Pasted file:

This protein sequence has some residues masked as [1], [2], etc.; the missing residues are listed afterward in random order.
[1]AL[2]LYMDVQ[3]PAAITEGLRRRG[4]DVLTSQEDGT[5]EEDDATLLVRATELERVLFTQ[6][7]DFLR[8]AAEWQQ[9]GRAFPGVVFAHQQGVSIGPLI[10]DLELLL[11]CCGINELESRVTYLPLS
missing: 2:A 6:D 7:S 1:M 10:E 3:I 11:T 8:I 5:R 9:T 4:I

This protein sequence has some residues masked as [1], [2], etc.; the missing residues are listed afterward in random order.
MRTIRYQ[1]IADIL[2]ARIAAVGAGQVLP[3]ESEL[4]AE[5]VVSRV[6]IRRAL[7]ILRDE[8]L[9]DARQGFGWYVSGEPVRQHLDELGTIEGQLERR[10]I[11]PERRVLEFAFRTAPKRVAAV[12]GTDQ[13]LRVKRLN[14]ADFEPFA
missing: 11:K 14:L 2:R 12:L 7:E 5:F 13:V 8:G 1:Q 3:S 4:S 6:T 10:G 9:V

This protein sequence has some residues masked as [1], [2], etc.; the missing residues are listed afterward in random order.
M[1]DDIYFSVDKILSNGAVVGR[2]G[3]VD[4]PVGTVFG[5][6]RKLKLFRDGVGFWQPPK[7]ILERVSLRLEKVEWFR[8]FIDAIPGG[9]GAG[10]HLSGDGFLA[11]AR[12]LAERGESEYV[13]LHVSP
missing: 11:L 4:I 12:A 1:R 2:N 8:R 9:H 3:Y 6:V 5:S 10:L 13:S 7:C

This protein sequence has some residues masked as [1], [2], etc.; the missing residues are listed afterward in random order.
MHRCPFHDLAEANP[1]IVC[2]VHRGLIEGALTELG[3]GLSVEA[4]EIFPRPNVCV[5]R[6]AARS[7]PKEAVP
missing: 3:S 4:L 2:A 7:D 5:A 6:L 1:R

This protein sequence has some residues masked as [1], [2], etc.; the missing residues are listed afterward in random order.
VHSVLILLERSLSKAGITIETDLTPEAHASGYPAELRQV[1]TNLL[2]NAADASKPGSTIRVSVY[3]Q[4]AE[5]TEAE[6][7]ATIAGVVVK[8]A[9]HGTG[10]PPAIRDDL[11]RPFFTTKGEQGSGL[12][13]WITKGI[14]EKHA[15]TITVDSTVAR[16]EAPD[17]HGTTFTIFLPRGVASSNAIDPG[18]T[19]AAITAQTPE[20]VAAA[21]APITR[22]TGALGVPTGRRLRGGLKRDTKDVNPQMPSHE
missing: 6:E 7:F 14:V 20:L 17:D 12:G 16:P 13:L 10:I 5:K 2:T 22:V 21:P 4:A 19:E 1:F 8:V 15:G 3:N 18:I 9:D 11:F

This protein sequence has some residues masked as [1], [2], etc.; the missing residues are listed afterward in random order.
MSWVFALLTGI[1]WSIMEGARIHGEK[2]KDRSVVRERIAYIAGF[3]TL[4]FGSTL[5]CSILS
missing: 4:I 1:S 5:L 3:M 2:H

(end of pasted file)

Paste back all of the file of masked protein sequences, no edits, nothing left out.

This protein sequence has some residues masked as [1], [2], etc.; the missing residues are listed afterward in random order.
[1]AL[2]LYMDVQ[3]PAAITEGLRRRG[4]DVLTSQEDGT[5]EEDDATLLVRATELERVLFTQ[6][7]DFLR[8]AAEWQQ[9]GRAFPGVVFAHQQGVSIGPLI[10]DLELLL[11]CCGINELESRVTYLPLS
missing: 2:A 6:D 7:S 1:M 10:E 3:I 11:T 8:I 5:R 9:T 4:I

This protein sequence has some residues masked as [1], [2], etc.; the missing residues are listed afterward in random order.
MRTIRYQ[1]IADIL[2]ARIAAVGAGQVLP[3]ESEL[4]AE[5]VVSRV[6]IRRAL[7]ILRDE[8]L[9]DARQGFGWYVSGEPVRQHLDELGTIEGQLERR[10]I[11]PERRVLEFAFRTAPKRVAAV[12]GTDQ[13]LRVKRLN[14]ADFEPFA
missing: 11:K 14:L 2:R 12:L 7:E 5:F 13:V 8:G 1:Q 3:S 4:S 6:T 10:G 9:V

This protein sequence has some residues masked as [1], [2], etc.; the missing residues are listed afterward in random order.
M[1]DDIYFSVDKILSNGAVVGR[2]G[3]VD[4]PVGTVFG[5][6]RKLKLFRDGVGFWQPPK[7]ILERVSLRLEKVEWFR[8]FIDAIPGG[9]GAG[10]HLSGDGFLA[11]AR[12]LAERGESEYV[13]LHVSP
missing: 11:L 4:I 12:A 1:R 2:N 8:R 9:H 3:Y 6:V 5:S 10:L 13:S 7:C

This protein sequence has some residues masked as [1], [2], etc.; the missing residues are listed afterward in random order.
MHRCPFHDLAEANP[1]IVC[2]VHRGLIEGALTELG[3]GLSVEA[4]EIFPRPNVCV[5]R[6]AARS[7]PKEAVP
missing: 3:S 4:L 2:A 7:D 5:A 6:L 1:R

This protein sequence has some residues masked as [1], [2], etc.; the missing residues are listed afterward in random order.
VHSVLILLERSLSKAGITIETDLTPEAHASGYPAELRQV[1]TNLL[2]NAADASKPGSTIRVSVY[3]Q[4]AE[5]TEAE[6][7]ATIAGVVVK[8]A[9]HGTG[10]PPAIRDDL[11]RPFFTTKGEQGSGL[12][13]WITKGI[14]EKHA[15]TITVDSTVAR[16]EAPD[17]HGTTFTIFLPRGVASSNAIDPG[18]T[19]AAITAQTPE[20]VAAA[21]APITR[22]TGALGVPTGRRLRGGLKRDTKDVNPQMPSHE
missing: 6:E 7:F 14:V 20:L 17:D 12:G 16:P 13:L 10:I 5:K 2:T 22:V 21:P 4:A 19:E 1:F 8:V 15:G 3:N 18:I 9:D 11:F

This protein sequence has some residues masked as [1], [2], etc.; the missing residues are listed afterward in random order.
MSWVFALLTGI[1]WSIMEGARIHGEK[2]KDRSVVRERIAYIAGF[3]TL[4]FGSTL[5]CSILS
missing: 4:I 1:S 5:L 3:M 2:H